Monday Feb 10, 2014

JavaLand: New Java Conference in Germany

JavaLand is a new technology conference happening in Germany March 25-26. The conference is organized by iJUG, an association of over 12 German-speaking JUGs in Germany, Switzerland and Austria. One of the interesting things about JavaLand is the venue: the Phantasialand theme park. Attendees never have to leave the venue for both learning and fun.

JavaLand 2014 is for both Java beginners and Java experts. Topics include Core Java, JVM languages, Enterprise Java, Tools, Software Architecture and Security. Some of the session titles are "My old Friend malloc - Off-Heap in Java," "JSR 354 - Go for the Money," and "55 New Features in Java SE 8." 

What else makes JavaLand special? Organizer Markus Eisele says JavaLand is "by the Java Community for the Java Community." There will be several community activities, including:

Hacker Garden
Gerrit Grunwald of Münster JUG hosts a the Hacker garden, a software craftsmen's workshop, a classroom, a laboratory for experimentation and a place for discussion and getting to know open-source projects. 

Night Hacking
Stephen Chin, Java Technology Ambassador for Oracle, will stream interviews live from JavaLand.

Early Adopters Area
Create the Future of Java by learning about and trying "Adopt a JSR" or "Adopt OpenJDK" project.

Lambdafy Your Project
Participants can learn how to switch existing Java projects to lambda expressions. 

Meet the JUGs
Java User Groups will present in the "Java User Group Café." 

Java Innovation Lab
Experience innovative Java projects whose focus connects the real with the virtual world. Check out Leap Motion, Raspberry Pi, virtual and augmented reality.

Great technology plus lots of community activities, it's a winning combination. Learn more at JavaLand.eu

Wednesday Jan 29, 2014

Gamification for User Groups

At the gamification session of the International Oracle User Group Community (IOUC), leaders discussed how to drive membership. Typically, they give away licenses, books and goodies to encourage attendance at monthly meetings. Others have used gamification to get their communities to brainstorm on mascot names, or post pictures and comments on social media. Hackathons also require the use of similar techniques to keep attendees motivated to create applications over several days. SouJava leader Bruno Souza successfully ran hackathons that combined brainstorming, team building, training, hacking sessions and prizes to keep participants engaged.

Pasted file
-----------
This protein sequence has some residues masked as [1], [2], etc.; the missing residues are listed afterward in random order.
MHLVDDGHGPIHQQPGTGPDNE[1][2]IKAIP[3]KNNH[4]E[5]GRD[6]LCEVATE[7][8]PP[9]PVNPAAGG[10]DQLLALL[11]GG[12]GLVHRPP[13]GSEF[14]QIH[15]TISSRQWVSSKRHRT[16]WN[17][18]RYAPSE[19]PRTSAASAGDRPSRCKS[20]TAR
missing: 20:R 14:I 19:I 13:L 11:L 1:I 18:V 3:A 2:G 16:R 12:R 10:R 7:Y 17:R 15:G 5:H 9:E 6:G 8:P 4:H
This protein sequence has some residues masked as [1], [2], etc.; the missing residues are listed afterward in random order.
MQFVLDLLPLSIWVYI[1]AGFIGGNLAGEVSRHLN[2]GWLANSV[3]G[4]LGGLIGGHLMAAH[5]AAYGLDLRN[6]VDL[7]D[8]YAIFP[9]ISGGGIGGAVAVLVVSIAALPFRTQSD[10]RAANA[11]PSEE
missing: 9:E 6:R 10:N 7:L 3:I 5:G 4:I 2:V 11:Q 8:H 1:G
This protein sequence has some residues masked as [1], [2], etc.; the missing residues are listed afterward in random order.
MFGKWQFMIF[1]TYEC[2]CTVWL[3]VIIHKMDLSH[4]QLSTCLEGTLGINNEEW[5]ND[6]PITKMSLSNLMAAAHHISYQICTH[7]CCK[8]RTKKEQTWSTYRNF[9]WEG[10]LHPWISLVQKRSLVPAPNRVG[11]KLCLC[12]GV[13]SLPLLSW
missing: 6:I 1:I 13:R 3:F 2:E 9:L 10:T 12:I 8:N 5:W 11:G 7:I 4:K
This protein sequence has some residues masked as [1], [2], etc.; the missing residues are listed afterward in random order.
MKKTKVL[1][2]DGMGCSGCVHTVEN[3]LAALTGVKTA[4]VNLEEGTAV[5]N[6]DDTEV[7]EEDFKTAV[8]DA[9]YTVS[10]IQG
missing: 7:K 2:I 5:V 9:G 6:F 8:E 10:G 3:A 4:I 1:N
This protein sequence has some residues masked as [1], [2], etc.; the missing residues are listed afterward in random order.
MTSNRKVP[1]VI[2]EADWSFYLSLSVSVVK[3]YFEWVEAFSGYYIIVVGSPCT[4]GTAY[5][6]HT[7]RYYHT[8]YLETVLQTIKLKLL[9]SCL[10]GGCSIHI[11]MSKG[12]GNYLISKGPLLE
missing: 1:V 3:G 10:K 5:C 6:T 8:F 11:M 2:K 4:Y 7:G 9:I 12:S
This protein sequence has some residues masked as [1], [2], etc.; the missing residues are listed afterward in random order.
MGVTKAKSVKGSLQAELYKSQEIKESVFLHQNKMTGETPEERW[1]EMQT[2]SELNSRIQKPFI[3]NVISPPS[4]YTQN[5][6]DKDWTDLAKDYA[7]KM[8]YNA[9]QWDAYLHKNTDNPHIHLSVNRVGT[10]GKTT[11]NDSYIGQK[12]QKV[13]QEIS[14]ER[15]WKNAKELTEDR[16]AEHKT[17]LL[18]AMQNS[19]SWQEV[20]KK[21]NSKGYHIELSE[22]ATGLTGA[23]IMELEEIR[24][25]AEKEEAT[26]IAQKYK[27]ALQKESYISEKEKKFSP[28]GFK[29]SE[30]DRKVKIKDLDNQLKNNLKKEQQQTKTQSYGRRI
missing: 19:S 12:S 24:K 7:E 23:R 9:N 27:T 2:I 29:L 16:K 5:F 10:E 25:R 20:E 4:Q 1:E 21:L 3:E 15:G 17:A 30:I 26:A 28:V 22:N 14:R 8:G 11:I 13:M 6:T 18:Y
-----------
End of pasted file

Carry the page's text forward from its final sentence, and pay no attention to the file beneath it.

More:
“Turn life into a game, drive engagement of audiences, make the experience more enjoyable and get users to come back ” are the key advantages of gamification according to user group leader Jim Bethancourt.

The forum platform Stack Overflow is a great example of running a thriving community of developers with its point systems. Contributors get rewarded with points for their useful entries and visitors easily find the most relevant and best-rated entries.

The ArabOUG has implemented a point system to keep its community active. The group gives out points to the members, who contribute applications, articles, and translations. It partnered with training organizations and other services to give its members free training and services in exchange for points. As a result, members don’t have to pay for services using online payments, which governments in many countries in North Africa and the Middle East don’t allow.

In an interview, ArabOUG leader Mohamed Chargui  explains in more detail his experience using gamification.

Tuesday Dec 03, 2013

Hackergarten at Conferences

In this video interview, senior architects Andres Almiray and Swen Reimers discussed hackagarten event taking place during the conferences. "A hackergarten is group of people coming together for a couple of hours. We decide the open source projects we want to code on. It can be fixing a bug, adding a new feature, creating a screencast, testing features and giving feedback to the project. The goal is to contribute to an open source project" explained Andres.

Devoxx Hackergarten focused on Java EE Lambda projects this year. Swen was the project lead and mentor for the Lambda projects. Some of them worked on JavaFX and Lambda event threads. "We discussed why things would not fit in an API, the lambda syntax, and what is available or not" Swen mentioned. They are running hackergarten around the world. The next ones will be at JFokus, JavaLand and the monthly events in Basel, Switzerland.

Sunday Sep 22, 2013

At the JavaOne 2013 Strategy Keynote

by Janice J. Heiss and Timothy Beneke

JavaOne 2013 – the 18th JavaOne Conference -- kicked off at San Francisco’s Moscone Center with two very thoughtful and illuminating presentations by Peter Utzschneider, Vice President, Java Product Management, and Nandini Ramani, Vice President of Engineering, Java Client and Embedded Platforms, both of Oracle. Together, they presented a vision of Java adroitly adjusting to an industry, and even a world, that is undergoing rapid change as we enter the Internet of Things. 

Utzschneider began by celebrating the very fact of JavaOne 2013, which offers more than 400 sessions, with attendees from no fewer than 92 countries and a wealth of educational and other festivities, including a “Codegarten” where developers can improve their coding skills, plus a code challenge using the Raspberry Pi. He gave a brief update on the thriving state of Java, which is showing a 10% increase in Java User Groups, a major new release of Java EE 7, increasing readership of Java Magazine, along with a strong and growing Java community.